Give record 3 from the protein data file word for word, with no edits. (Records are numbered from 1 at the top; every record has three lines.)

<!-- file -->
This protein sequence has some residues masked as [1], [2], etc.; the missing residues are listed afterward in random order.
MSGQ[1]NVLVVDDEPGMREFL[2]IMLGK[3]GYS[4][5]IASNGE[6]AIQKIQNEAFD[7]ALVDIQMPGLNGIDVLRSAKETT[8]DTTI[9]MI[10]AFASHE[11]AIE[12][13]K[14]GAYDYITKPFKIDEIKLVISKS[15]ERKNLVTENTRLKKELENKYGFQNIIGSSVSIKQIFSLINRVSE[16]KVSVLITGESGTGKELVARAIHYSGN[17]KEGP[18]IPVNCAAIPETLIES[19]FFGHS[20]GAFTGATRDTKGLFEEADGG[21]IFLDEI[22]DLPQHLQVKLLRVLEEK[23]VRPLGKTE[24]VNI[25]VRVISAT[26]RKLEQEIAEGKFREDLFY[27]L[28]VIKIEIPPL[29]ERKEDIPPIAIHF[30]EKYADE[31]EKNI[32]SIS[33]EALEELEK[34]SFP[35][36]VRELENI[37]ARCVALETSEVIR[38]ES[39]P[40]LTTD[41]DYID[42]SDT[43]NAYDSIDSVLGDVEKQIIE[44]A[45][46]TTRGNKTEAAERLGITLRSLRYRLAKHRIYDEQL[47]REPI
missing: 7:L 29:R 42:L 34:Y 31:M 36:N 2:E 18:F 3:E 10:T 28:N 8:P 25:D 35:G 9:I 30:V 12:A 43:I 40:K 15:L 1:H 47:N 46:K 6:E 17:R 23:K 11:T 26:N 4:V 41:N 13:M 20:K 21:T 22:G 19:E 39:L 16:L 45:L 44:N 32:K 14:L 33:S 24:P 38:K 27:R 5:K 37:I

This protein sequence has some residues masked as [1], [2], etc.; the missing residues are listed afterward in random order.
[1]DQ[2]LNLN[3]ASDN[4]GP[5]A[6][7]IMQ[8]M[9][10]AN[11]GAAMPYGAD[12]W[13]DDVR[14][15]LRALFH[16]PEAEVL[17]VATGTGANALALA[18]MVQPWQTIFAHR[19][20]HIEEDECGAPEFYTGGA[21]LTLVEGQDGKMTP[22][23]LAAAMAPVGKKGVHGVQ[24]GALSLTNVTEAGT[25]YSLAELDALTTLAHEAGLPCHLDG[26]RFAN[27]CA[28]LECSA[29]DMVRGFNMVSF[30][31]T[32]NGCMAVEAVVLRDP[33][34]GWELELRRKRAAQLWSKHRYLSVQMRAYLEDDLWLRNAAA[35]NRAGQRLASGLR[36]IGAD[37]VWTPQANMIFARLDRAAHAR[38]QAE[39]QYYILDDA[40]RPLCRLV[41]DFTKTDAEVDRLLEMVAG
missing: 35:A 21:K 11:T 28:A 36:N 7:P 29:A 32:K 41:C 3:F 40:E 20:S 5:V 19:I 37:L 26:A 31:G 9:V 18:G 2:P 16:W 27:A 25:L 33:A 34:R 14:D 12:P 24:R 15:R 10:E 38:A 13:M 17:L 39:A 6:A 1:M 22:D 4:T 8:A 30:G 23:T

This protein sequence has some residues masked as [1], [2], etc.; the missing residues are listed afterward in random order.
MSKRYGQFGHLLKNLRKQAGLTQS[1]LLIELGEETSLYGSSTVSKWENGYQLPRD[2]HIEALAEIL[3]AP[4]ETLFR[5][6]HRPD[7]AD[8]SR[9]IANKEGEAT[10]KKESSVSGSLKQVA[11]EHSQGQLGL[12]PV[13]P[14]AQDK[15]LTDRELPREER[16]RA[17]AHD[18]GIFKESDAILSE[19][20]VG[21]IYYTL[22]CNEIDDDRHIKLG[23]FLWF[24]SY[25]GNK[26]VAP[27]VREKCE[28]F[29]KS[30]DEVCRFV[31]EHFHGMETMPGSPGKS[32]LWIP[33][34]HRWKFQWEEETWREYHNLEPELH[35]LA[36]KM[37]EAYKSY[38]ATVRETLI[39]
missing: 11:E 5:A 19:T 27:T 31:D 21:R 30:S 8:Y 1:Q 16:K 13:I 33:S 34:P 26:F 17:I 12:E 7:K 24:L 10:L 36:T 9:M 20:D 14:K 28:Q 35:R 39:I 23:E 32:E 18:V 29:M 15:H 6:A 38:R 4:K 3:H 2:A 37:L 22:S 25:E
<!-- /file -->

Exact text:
This protein sequence has some residues masked as [1], [2], etc.; the missing residues are listed afterward in random order.
MSKRYGQFGHLLKNLRKQAGLTQS[1]LLIELGEETSLYGSSTVSKWENGYQLPRD[2]HIEALAEIL[3]AP[4]ETLFR[5][6]HRPD[7]AD[8]SR[9]IANKEGEAT[10]KKESSVSGSLKQVA[11]EHSQGQLGL[12]PV[13]P[14]AQDK[15]LTDRELPREER[16]RA[17]AHD[18]GIFKESDAILSE[19][20]VG[21]IYYTL[22]CNEIDDDRHIKLG[23]FLWF[24]SY[25]GNK[26]VAP[27]VREKCE[28]F[29]KS[30]DEVCRFV[31]EHFHGMETMPGSPGKS[32]LWIP[33][34]HRWKFQWEEETWREYHNLEPELH[35]LA[36]KM[37]EAYKSY[38]ATVRETLI[39]
missing: 11:E 5:A 19:T 27:T 31:D 21:R 30:S 8:Y 1:Q 16:K 13:I 33:S 34:P 26:F 17:I 12:E 7:K 24:L 10:L 36:T 9:M 20:D 14:K 28:Q 35:R 39:I 23:E 32:E 18:V 29:M 15:H 6:A 38:R 4:K 3:H 2:A 37:L 22:S 25:E